Across the globe, a series of official events where held to celebrate the entry into force of the Kyoto Protocol.
“The 16th of February 2005 marks the beginning of a new era in international efforts to reduce the risk of climate change”, said Joke Waller-Hunter, Executive Secretary of the United Nations Climate Change Convention.
“The Kyoto Protocol offers powerful new tools and incentives that governments, businesses and consumers can use to build a climate-friendly economy and promote sustainable development”, she said.
The Kyoto Protocol's entry into force means that from 16 February 2005:
Under the Kyoto Protocol, industrialized countries are to reduce their combined emissions of six major greenhouse gases during the five-year period 2008-2012 to below 1990 levels. The European Union, for example, is to cut its combined emissions by eight percent, while Japan should reduce emissions by six percent. For many countries, achieving the Kyoto targets will be a major challenge that will require new policies and new approaches.
Only four industrialized countries have not yet ratified the Kyoto Protocol: they are Australia, Liechtenstein, Monaco and the United States. Australia and the United States have stated that they do not plan to do so; together they account for over one third of the greenhouse gases emitted by the industrialized world.
Developing countries, including Brazil, China, India and Indonesia, are also Parties to the Protocol but do not have emission reduction targets. Many developing countries have already demonstrated success in addressing climate change. “Reducing the risks of global warming will require the active engagement of the entire international community. I urge the US and other major emitters without Kyoto targets to do their part by acceleraterating their national efforts to address climate change,” said Ms. Waller-Hunter.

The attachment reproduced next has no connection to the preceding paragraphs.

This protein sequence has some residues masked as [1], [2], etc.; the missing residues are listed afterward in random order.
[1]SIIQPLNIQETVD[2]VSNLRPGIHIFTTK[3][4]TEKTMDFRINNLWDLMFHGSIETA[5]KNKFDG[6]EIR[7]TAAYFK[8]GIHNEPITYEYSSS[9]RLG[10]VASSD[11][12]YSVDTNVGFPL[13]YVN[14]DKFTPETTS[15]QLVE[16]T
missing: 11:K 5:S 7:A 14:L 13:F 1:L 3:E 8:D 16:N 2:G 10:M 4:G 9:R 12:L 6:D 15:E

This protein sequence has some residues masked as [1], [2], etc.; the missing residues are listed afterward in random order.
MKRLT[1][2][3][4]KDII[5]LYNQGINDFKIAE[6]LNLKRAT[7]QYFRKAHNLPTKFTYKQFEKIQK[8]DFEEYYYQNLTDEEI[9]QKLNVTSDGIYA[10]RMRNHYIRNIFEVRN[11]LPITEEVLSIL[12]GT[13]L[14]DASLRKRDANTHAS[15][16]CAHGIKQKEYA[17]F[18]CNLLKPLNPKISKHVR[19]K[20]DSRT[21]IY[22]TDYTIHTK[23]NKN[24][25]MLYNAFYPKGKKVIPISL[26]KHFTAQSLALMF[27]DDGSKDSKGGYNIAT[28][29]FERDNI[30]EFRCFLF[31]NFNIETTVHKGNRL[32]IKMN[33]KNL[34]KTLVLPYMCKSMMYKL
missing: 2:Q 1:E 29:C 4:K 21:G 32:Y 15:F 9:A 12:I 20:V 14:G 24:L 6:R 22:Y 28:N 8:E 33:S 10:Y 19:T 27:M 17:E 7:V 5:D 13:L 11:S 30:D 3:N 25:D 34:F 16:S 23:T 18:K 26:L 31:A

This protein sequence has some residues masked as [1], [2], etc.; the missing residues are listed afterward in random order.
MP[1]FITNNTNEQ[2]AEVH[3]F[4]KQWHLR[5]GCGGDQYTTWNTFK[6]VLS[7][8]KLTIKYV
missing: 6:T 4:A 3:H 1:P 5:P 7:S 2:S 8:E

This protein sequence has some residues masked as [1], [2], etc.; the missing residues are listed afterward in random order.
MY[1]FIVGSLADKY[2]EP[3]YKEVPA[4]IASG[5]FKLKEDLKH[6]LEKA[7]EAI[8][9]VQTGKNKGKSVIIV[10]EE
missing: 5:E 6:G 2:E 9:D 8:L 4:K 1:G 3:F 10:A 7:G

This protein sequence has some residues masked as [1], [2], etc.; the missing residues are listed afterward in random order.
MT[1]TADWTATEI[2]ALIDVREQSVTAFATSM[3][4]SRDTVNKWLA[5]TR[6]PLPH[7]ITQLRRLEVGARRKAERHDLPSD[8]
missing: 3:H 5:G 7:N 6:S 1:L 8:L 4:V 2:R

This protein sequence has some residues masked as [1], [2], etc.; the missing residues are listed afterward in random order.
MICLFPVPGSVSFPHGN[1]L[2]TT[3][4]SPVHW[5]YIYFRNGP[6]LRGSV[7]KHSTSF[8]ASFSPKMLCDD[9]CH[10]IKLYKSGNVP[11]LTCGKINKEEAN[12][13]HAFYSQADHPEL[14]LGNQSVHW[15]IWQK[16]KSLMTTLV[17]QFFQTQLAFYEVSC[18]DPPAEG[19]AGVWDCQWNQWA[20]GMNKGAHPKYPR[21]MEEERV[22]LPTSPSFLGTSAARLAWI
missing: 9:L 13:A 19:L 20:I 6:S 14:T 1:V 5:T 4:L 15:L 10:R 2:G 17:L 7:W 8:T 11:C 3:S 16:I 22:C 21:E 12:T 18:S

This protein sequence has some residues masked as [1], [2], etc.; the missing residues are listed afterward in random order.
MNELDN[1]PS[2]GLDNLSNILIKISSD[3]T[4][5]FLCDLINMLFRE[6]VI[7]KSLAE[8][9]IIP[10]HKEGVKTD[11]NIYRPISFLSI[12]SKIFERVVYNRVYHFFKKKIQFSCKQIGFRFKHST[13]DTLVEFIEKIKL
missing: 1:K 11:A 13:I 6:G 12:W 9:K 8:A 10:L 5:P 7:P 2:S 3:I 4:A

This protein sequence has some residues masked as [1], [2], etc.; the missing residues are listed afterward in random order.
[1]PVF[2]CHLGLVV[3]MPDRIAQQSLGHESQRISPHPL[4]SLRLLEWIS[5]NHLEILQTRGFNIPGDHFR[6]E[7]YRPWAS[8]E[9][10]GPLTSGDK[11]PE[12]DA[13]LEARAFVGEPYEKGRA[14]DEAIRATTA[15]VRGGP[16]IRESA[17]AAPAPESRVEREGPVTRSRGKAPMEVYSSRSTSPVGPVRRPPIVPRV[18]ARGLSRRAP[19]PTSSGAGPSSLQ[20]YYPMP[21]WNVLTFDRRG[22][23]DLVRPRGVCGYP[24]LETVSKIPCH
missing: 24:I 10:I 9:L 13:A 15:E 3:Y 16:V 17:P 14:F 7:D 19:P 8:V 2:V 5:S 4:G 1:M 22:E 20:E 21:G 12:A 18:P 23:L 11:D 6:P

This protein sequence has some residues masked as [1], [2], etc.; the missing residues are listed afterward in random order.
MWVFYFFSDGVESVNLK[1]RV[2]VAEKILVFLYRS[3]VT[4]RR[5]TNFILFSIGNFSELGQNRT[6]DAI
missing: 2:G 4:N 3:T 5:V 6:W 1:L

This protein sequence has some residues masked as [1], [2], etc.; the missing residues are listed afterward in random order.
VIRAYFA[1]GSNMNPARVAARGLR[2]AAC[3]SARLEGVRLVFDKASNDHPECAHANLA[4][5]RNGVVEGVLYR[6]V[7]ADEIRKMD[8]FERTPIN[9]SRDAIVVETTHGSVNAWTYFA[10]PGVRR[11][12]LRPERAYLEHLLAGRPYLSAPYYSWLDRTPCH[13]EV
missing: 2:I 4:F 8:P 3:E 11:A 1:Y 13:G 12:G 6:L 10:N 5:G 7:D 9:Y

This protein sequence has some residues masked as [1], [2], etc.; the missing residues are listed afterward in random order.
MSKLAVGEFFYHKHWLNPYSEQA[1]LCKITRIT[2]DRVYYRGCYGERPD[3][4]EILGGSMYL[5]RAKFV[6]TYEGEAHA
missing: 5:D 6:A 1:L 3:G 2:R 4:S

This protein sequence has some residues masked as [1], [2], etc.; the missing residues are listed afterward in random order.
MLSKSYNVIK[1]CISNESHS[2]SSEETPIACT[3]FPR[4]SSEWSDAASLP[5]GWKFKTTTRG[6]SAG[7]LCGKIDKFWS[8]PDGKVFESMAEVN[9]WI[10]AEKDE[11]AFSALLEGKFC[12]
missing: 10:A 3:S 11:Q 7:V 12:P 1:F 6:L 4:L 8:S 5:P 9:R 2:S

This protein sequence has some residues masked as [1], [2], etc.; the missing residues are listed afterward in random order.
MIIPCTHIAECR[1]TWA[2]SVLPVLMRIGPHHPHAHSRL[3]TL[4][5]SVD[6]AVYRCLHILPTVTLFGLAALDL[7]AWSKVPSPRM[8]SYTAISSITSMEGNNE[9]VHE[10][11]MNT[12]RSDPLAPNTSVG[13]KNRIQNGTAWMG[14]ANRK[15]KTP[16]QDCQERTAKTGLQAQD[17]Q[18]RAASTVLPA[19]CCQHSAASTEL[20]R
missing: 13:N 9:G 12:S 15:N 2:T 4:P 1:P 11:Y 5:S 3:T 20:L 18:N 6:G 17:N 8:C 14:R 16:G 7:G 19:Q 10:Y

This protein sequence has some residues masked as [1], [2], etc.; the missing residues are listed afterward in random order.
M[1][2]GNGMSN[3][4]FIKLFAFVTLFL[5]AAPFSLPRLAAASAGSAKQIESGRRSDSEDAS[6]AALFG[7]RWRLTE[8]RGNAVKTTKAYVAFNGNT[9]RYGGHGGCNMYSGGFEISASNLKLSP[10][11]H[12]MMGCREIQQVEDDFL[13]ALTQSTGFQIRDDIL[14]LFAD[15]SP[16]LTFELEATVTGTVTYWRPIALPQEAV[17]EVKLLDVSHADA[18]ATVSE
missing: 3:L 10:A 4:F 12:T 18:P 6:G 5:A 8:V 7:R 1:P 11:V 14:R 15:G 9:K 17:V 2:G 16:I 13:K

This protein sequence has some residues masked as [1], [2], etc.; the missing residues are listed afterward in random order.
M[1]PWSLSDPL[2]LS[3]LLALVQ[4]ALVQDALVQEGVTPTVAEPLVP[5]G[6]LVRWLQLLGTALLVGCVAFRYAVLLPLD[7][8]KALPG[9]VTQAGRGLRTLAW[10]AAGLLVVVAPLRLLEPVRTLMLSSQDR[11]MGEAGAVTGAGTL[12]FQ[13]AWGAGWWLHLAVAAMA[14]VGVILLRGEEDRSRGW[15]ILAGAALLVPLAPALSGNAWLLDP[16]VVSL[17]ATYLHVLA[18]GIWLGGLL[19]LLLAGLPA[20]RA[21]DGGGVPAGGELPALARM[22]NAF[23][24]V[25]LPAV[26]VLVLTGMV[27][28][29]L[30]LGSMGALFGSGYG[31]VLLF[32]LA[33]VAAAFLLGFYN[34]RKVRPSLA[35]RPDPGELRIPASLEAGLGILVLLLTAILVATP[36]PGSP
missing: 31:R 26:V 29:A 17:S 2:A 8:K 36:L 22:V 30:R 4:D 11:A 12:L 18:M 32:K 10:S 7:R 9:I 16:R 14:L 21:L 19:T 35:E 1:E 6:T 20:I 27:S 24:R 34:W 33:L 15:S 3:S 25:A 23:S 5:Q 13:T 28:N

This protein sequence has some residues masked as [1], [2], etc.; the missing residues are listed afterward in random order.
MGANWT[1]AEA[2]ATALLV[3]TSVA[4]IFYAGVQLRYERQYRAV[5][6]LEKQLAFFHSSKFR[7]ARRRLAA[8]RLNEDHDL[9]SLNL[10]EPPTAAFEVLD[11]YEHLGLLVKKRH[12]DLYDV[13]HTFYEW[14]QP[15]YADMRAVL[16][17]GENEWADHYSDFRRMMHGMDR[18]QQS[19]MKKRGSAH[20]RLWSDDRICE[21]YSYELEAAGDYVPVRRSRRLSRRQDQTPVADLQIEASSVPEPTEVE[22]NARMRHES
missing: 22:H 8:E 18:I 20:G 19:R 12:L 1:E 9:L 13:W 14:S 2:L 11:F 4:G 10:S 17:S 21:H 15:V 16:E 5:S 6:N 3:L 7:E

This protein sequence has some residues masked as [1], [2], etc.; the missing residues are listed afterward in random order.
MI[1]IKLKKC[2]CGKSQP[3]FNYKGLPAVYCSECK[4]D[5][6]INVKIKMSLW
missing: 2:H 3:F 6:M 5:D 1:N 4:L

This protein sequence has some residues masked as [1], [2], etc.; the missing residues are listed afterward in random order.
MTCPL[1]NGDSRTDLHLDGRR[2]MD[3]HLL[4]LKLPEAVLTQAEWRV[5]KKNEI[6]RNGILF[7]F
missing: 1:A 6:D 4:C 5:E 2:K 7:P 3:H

According to the Intergovernmental Panel on Climate Change, the most up-to-date scientific research suggests that humanity’s emissions of carbon dioxide and other greenhouse gases will raise global average temperatures by 1.4 - 5.8°C by the end of the century. They will also affect weather patterns, water resources, the cycling of the seasons, ecosystems and extreme climate events.
Scientists have already detected many early signals of global warming, including the shrinking of mountain glaciers and Arctic and Antarctic sea-ice, reduced ice cover on lakes and rivers, longer summer growing seasons, changes in the arrival and departure dates of migratory birds, the spread of many insects and plants towards the poles, and much more.